Parliament station sometimes smells bad because a sewer pipe was punctured during the construction of the Confederation Line's downtown tunnel.
But it's the fact that the city apparently hid this fact for four months that really stinks.
From almost the moment the LRT was opened to the public in mid-September, riders have complained of a frequent stench of, well, human waste. The obnoxious odour even has its own Twitter account: @LRTstank.
The first explanation came Sept. 18 from OC Transpo's general manager, John Manconi, who told the transit commission that the smell came from moisture in the tunnel.
But last week, the city admitted it knew months ago that a sewer line had been punctured during construction — a discovery city workers made during a routine inspection of the sewer on Aug 9.
I've smelt mould and I've smelt sealant and none of that has ever smelled like human sewage. Sorry to be gross. - Coun. Riley Brockington
And yet, despite the issue of the smell at Parliament Station floating up again and again, no one at the city mentioned a sewer puncture until Nov. 6. That's when the city's rail director, Michael Morgan, told transit commissioners the rods used during the tunnel's construction to keep things in place punctured a sewer line in a couple locations.
"So there is a working theory that that's contributing to the smell at that location," Morgan said at the time.
'It smells like sewage, period'
Why the issue of a sewer puncture was still a "working theory" in November, when the city had known about it months earlier, is unclear.
Coun. Riley Brockington, who sits on the transit commission, said he's been told the smell came from slow-drying sealant, and then was told it was mould and mildew — despite olfactory evidence to the contrary.
"I've smelt mould and I've smelt sealant and none of that has ever smelled like human sewage," Brockington told CBC. "Sorry to be gross, but what you've heard from passengers over and over again, when they've been put on camera or quoted in the paper, is that it smells like sewage, period."
And yet, as Brockington pointed out, neither OC Transpo nor other city officials acknowledged riders' very real, and sometimes highly unpleasant, experience for months.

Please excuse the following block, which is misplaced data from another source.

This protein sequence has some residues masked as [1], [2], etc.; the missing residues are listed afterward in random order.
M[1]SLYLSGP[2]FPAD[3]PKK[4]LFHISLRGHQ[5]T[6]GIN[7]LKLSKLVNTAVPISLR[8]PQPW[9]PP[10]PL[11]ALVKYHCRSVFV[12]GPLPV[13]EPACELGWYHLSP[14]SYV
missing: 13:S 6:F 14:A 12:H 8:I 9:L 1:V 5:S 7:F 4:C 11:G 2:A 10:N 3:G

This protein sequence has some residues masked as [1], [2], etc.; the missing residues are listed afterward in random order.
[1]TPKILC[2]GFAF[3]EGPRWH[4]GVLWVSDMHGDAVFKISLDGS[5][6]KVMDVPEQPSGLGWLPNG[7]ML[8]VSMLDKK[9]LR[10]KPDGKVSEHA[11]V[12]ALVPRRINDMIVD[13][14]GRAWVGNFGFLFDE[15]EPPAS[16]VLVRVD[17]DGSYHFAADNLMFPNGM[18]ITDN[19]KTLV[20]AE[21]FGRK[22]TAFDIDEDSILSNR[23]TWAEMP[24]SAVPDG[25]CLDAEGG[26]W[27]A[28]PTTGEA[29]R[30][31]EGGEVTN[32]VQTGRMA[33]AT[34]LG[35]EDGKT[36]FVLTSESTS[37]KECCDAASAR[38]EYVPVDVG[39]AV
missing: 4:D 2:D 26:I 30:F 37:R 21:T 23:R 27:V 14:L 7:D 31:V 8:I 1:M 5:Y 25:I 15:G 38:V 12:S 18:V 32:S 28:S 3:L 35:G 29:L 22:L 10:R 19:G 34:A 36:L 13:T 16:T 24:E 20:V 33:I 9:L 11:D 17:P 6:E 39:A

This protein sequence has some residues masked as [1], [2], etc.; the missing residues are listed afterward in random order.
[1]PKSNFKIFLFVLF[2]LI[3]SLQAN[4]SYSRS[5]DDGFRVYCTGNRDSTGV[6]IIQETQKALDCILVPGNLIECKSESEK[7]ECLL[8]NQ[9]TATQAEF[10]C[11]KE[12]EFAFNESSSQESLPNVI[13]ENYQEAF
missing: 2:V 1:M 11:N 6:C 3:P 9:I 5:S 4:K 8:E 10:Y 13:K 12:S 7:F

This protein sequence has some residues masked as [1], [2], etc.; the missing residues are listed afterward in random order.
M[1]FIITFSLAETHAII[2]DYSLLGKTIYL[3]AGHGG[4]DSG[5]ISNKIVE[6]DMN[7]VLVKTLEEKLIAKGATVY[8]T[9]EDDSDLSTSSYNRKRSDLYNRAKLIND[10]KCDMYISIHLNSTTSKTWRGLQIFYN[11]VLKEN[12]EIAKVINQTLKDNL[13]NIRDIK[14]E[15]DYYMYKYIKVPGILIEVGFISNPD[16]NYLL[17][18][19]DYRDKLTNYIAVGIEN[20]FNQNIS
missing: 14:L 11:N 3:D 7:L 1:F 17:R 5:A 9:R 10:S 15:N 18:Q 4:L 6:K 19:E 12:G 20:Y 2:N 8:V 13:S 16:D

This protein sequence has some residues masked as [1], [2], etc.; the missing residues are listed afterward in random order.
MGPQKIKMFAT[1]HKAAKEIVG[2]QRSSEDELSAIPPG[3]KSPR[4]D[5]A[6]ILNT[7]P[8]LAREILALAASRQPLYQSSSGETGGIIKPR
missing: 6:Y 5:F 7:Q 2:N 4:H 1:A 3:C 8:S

"No one's ever said it smells like anything other than sewage," the councillor said.
Cause of delay unclear
It's not clear why the work to fix the sewer didn't begin for months after it was first discovered.
According to an email attributed to Morgan, the city had been working on a plan with Rideau Transit Group, the consortium that built the Confederation Line.
Morgan said the city needed a noise bylaw exemption to do the work at night, but downtown Coun. Catherine McKenney said they've routinely approved these sorts of exemptions within 24 hours of being asked.
But the real concern isn't that it's taking longer than anyone would like for the sewer puncture to be fixed. It's that no one at the city was open about what was causing the issue.
"We're all big boys and girls here and we can accept facts … just identify what the problem is," Brockington said. "It makes it worse by telling us it's mould or mildew or any other guesses that may be out there, and just not getting to the exact nature of the problem."
Issues with transparency
The good news is that the city expects the sewer repairs to be done by the end of this week.
The bad news is that this sort of obfuscation around transit and LRT does not appear to be isolated to sewage smells in the tunnel.
Back in 2017, Manconi refused to confirm the actual completion date for the Confederation Line set out in the contract.
And in June, Manconi refused to talk to CBC about exorbitant incentives OC Transpo was paying its drivers to take on overtime.
Finally, on Tuesday, CBC reported OC Transpo only issued public alerts for about one-third of the bus trips it cancelled on Saturday.
Running a transit system is complicated, and problems are sure to arise. But OC Transpo does answer to the public, so when the public has questions, they're owed an honest answer.